This week’s guest blogger is Teresa Lunt, chairperson of Partnership For Change. I encourage parents and professionals to check out the good work of this coalition and see what might be possible to do within your own communities. Later this week, I am participating in a Town Hall Forum* put on by this organization. MWM
I’ve heard parents say, “It’s safer to have kids drinking in my home then be out driving around.” Or, “I just make sure I take the kids’ keys so they can’t leave drunk.” And another, “I want to see how they handle alcohol before heading off to college.”
Although well intentioned, it is misguided to think hosting underage drinking in your home is a “safe” alternative. Even though teen drinking usage rates are on the decline it is still the number one abused substance by youth and young adults. There are other things to take into consideration. Do you know if a child is on medication that may contraindicate with alcohol? A child may have a history of alcoholism in their family; you never know if that first drink is going to be the one that turns to the path of alcoholism.
Youth who start drinking before age 15 years are six times more likely to develop alcohol dependence or abuse
later in life than those who begin drinking at or after age 21 years. Studies show the older the age of onset of that first drink the lower the chances of addiction.
Did you know you or a family member could be held criminally liable for underage drinking on your property? It’s true! A Social Host Ordinance makes it unlawful for an individual, despite age, to provide a location where underage drinking takes place, regardless of who provides the alcohol. It is important to let legal siblings know the law, too. The potential consequences could be 90 days in jail and a $1,000 fine.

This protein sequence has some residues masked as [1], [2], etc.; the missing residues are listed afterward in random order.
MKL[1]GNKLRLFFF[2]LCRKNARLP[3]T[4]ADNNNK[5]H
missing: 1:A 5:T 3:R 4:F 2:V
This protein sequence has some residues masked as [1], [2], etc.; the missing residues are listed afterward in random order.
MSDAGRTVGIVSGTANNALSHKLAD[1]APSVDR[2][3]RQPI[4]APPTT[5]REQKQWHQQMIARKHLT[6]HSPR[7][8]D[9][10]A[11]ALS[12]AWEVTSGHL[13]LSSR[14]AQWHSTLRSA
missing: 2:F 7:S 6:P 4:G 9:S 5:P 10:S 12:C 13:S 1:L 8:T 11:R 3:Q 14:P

Don’t put kids in an uncomfortable and conflicting position.
My son attended an after prom party at a friend’s home. We knew the family well. I talked with the mom at the pre-prom photo session and she assured me there would be no drinking or drugs allowed. When my son arrived at the party, he was approached by the father of his friend and was told he’d need to put his keys in a basket. Several of the kids were spending the night; our son was to be home by a 2 am curfew. He pleaded with the father that he would not be drinking and that he would be leaving in time to be home by curfew. When he went to ask for his keys, the father made my son promise not to tell us (his parents) what happened. This is completely unacceptable. What a horrible position this man put my son in.
I implore parents to keep homecoming, prom, graduation and any other celebration safe, responsible and legal!
Please support safe and healthy settings for youth and help do your part to prevent underage drinking. We can and must keep our kids safe and social.
Partnership for Change Chairperson
Learn More – November 3, 2016
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